One of the issues that have come up time and time again is the difficulty that workers have had in dealing with instances of harassment. The respect at work bill and this bill, together, aim to provide clarity on these issues to avoid more people feeling like they’re lost or stuck in how they respond to workplace harassment. Of course it shouldn’t happen, but when it does happen—let’s be real—we need to have the right response mechanisms in place.

One of the barriers that people identified was the difficulty of the frameworks that were meant to support people but weren’t doing that work. They are hard to navigate. They’re complex. They’re more focused on reacting to the situation than preventing it from occurring in the first place, and that extends to what this bill is trying to deal with—the issue of structures making it seem so much more difficult to get a resolution on an issue and, because it seems so difficult, people giving up without seeking that remedy or resolution. We don’t want people who have experienced sexual harassment facing the prospect of needing to pay the costs of a respondent in that harassment claim. It is a disincentive to people taking claims forward. As this government has already done with previous legislation, we want to remove barriers that in the past have left people stuck, with no way forward, after having experienced sexual harassment in the workplace.

The respect at work report heard that the risk of adverse cost orders acts as a disincentive to applicants considering pursuing sexual harassment matters in the federal courts. In the current practice, costs generally follow the event, even while there is a broad judicial discretion to award cost in any matter as seen fit. That means that applicants may be liable for their own costs as well as those of the other party if they are unsuccessful. The risk of being ordered to pay the cost of other parties to the proceedings can deter victims-survivors of sexual harassment and other forms of discrimination from commencing legal proceedings, and, of course, there is often a power imbalance. Not always but often you have an individual going up against a large corporation with many more resources. So it does create access to justice concerns, particularly for more vulnerable members of our community and people without access to substantial resources. In response to this problem, the Respect@Work report recommended that a cost protection provision be inserted in the Australian Human Rights Commission Act to provide greater certainty for applicants.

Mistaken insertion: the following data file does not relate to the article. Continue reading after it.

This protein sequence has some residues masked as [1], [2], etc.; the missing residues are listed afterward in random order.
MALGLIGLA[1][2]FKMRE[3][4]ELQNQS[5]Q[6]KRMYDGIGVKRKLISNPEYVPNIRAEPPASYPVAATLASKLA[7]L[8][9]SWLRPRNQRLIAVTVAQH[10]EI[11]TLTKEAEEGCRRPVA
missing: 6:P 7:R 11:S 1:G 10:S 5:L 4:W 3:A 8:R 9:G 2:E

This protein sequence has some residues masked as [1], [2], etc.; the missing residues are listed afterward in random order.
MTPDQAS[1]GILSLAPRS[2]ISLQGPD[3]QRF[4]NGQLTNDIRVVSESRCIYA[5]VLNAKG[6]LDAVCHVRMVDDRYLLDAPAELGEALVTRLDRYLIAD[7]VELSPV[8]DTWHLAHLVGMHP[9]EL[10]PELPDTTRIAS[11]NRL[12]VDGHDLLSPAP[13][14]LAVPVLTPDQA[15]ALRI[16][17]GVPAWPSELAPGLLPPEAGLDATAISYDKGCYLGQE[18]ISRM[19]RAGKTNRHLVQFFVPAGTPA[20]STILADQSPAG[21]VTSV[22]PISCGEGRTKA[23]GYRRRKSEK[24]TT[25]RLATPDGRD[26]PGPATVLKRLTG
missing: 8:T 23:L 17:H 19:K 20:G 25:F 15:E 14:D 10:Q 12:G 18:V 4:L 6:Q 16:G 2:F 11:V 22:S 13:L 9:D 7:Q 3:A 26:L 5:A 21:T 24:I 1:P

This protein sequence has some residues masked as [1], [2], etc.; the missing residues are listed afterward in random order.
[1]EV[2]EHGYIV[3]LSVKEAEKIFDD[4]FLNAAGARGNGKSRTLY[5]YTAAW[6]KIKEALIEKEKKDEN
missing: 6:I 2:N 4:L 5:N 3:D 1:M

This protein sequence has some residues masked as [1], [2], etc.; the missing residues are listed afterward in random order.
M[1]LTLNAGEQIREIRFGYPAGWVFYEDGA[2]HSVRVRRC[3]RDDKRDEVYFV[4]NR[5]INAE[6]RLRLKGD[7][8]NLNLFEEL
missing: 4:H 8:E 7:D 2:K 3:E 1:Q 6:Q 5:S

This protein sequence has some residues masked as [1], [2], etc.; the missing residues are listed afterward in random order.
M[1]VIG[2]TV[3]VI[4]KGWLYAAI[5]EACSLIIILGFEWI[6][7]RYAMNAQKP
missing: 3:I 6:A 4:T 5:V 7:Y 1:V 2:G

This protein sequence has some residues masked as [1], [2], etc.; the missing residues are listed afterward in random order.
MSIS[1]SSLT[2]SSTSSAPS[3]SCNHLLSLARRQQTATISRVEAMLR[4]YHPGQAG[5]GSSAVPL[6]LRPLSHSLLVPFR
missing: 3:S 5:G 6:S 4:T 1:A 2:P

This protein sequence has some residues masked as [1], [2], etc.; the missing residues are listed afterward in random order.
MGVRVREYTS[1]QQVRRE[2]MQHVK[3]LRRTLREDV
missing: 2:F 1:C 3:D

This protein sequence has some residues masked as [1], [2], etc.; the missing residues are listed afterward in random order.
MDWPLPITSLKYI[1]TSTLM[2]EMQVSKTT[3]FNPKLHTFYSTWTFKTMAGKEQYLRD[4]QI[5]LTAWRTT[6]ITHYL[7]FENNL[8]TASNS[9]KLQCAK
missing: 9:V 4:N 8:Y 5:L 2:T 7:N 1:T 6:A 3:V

I’ve spoken here before about parliament doing this work to improve how workplaces across the country operate as well as to improve how we here in the parliament operate. We must, in many ways, be a model workplace. We haven’t always been in the past, and we’re not there yet, but we are taking some steps to make this workplace a better place as well. That’s why this government has worked to deliver legislative change for Commonwealth parliamentary workplaces to ensure workers here in parliament and in connected workplaces right around Australia have structures in place to prevent harassment and, importantly, to provide support to people when harassment does occur. I want to acknowledge the work of the presiding officers and the relevant ministers for the changes that have happened here. We are on the right track, I think, to become more of that model workplace that we should be and we should aspire to. We’ve done some of the work; There’s more to be done, and I do look forward to continuing to work with colleagues to make that happen.

This bill would amend the Australian Human Rights Commission Act 1986 to insert a modified equal access cost protection provision, which would apply consistently across federal antidiscrimination laws. The reform will alleviate the significant barrier to justice that I’ve explained—that is, the risk of adverse costs being awarded disincentivising people from taking a claim forward. The bill will prevent courts from ordering an applicant to pay the respondent’s costs, except in certain circumstances. If an applicant is unsuccessful on all grounds, parties would generally bear their own costs.